The Gist of it: Sections of history augment inequality

Geneva Gist

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Sections in history textbooks augment inequality

In most history textbooks, events are separated into sections. We learn about life on the homefront during World War II and the presidents during the 1920s. Then comes the next section: women.

The fact that women’s history is separate from history itself suggests that women weren’t a vital part of the past. They may not have been presidents or generals, but there is more to the past than male leaders. Fifty percent of the population deserves more than a few paragraphs in a 20-page chapter.

This isn’t just true for women, however. In the US History textbooks, there are subsections for Black and LGBT Americans in some chapters. In others, these groups aren’t mentioned at all. The worst part is that the textbooks with these sections are some of the most inclusive I’ve read. Textbooks from my middle school didn’t even touch on LGBT issues, and one of few Black Americans we talked about was Martin Luther King, Jr.

The separation of women, other races and other sexualities in history textbooks maintains the idea that history really is his story, as told from a straight White man’s perspective.

If somebody asked me in my history classes about LGBT history, the only events I could recall are Stonewall and Harvey Milk. I didn’t learn about the White Night riots, which occurred after the trial for Dan White, who was responsible for Milk’s assassination, or Jeremy Bentham’s fight for the legalization of homosexuality.

Much of society simply accepts the emphasis on White men throughout history. The phrases “women’s history” or “Black history” aren’t uncommon. But “man’s history”? “White history”? Nobody has ever needed to specify that it’s about straight White men—after all, that’s what history is.

If we believe that the only important historical events involve straight White men, then we are taught to believe that they are the most important members of society.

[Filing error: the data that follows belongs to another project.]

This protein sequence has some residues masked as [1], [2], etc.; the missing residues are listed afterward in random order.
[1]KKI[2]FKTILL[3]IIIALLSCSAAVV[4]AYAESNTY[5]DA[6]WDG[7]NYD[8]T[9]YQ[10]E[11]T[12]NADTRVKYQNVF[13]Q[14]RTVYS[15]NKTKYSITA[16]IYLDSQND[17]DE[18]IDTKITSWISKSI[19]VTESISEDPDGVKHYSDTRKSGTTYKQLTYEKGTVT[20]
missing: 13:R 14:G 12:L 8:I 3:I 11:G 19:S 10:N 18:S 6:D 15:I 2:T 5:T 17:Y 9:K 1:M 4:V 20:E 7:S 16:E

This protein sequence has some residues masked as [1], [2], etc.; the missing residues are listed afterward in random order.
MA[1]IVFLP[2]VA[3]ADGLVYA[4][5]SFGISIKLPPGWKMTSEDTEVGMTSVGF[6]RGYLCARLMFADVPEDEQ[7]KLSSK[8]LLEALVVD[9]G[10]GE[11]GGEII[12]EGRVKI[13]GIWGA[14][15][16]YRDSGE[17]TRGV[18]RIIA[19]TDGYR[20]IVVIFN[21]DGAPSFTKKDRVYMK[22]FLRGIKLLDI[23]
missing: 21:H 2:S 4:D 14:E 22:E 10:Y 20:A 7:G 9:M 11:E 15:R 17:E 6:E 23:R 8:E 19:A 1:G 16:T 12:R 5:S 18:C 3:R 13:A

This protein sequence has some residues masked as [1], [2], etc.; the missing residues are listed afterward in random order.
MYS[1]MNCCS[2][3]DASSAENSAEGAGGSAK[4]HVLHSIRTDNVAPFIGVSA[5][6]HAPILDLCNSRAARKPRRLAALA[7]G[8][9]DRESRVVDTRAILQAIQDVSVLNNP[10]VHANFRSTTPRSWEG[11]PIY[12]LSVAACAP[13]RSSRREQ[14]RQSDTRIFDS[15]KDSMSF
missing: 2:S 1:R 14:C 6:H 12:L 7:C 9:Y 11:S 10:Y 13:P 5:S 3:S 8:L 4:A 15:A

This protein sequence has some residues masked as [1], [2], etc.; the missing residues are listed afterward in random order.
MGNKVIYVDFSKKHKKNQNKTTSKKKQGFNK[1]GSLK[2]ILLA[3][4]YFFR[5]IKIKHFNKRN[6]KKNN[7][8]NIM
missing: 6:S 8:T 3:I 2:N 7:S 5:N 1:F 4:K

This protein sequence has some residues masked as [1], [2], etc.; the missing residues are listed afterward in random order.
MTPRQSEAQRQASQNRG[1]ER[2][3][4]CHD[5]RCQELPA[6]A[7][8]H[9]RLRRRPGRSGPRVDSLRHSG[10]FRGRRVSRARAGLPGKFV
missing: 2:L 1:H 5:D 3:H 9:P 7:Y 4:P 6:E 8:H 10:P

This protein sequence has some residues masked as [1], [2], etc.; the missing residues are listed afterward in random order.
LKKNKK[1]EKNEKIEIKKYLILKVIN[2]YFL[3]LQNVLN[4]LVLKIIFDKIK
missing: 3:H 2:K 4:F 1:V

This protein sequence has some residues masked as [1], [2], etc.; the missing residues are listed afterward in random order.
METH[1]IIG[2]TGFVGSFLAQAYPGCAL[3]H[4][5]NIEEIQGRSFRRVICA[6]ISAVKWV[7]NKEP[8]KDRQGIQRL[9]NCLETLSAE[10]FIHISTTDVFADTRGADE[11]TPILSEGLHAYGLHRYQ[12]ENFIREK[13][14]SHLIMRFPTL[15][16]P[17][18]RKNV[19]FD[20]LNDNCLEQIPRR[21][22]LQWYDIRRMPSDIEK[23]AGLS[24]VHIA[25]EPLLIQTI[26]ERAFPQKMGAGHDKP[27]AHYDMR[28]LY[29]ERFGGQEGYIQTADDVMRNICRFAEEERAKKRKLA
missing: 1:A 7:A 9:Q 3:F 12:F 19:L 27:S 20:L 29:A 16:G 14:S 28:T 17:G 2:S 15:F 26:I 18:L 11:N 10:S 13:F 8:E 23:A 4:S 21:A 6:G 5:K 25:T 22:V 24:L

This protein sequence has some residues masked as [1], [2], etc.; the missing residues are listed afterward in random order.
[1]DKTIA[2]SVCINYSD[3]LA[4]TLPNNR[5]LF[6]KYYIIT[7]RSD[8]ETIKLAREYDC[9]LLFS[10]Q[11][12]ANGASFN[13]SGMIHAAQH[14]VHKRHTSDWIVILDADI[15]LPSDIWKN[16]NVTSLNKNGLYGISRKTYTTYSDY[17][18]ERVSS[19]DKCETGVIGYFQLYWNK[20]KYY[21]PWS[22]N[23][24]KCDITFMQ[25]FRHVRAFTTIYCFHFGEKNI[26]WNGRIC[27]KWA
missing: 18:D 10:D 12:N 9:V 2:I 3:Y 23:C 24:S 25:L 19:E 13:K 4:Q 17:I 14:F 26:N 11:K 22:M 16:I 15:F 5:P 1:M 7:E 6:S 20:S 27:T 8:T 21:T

Furthermore, the categorization of history into women, Black, and LGBT issues, falsely assumes that these three groups are completely separate: Many people in the past and present belong to more than one. When we don’t learn about people subjected to more than one disadvantage, we don’t understand the full extent of their experiences. Gloria Anzaldúa, a feminist and queer theorist explained this when she wrote, “The lesbian of color is not only invisible, she doesn’t even exist.” We are furthering ignorance of people experiencing intersectionality, a term used to describe the simultaneous actions of many systems of oppression worker together, when we learn history from a White man’s perspective.

White feminism, for example, is the focus on problems White, middle-class women face, such as being paid 79 cents to the man’s dollar, according to National Partnership. Meanwhile, Black women in the United States are paid only 60 cents to the man’s dollar, on average. This focus on the issues facing solely White women is a result from our society’s narrow view of inequality—that it affects only one group at a time. This ignorant view is only furthered by our study of history, and the separation of marginalized groups into sub-categories.

When we learn about the history of oppression, we hear a very limited view—if it’s Black history, it’s about straight Black men. If it’s women’s history, it’s about straight White women. If it’s about LGBT history, it’s about White men. Minority groups are compartmentalized, even more so if they belong to more than one, and that makes their needs easier to ignore.

There is more to feminism than equal pay and more to LGBT rights than marriage equality. LGBT women of color living below the poverty line sometimes can’t fight for equity because they are too busy fighting to stay alive. They may have words, they just don’t have time. And then Anzaldua’s quote becomes true: Those victimized by intersectionality become nonexistent in our eyes because they are so easily ignored.

It is vital that history encompass all perspectives and all tales. Textbooks should tell history from every point of view possible so that we as students can see a broader picture of what was actually happening at the time, and open our eyes to the injustices that are still present today.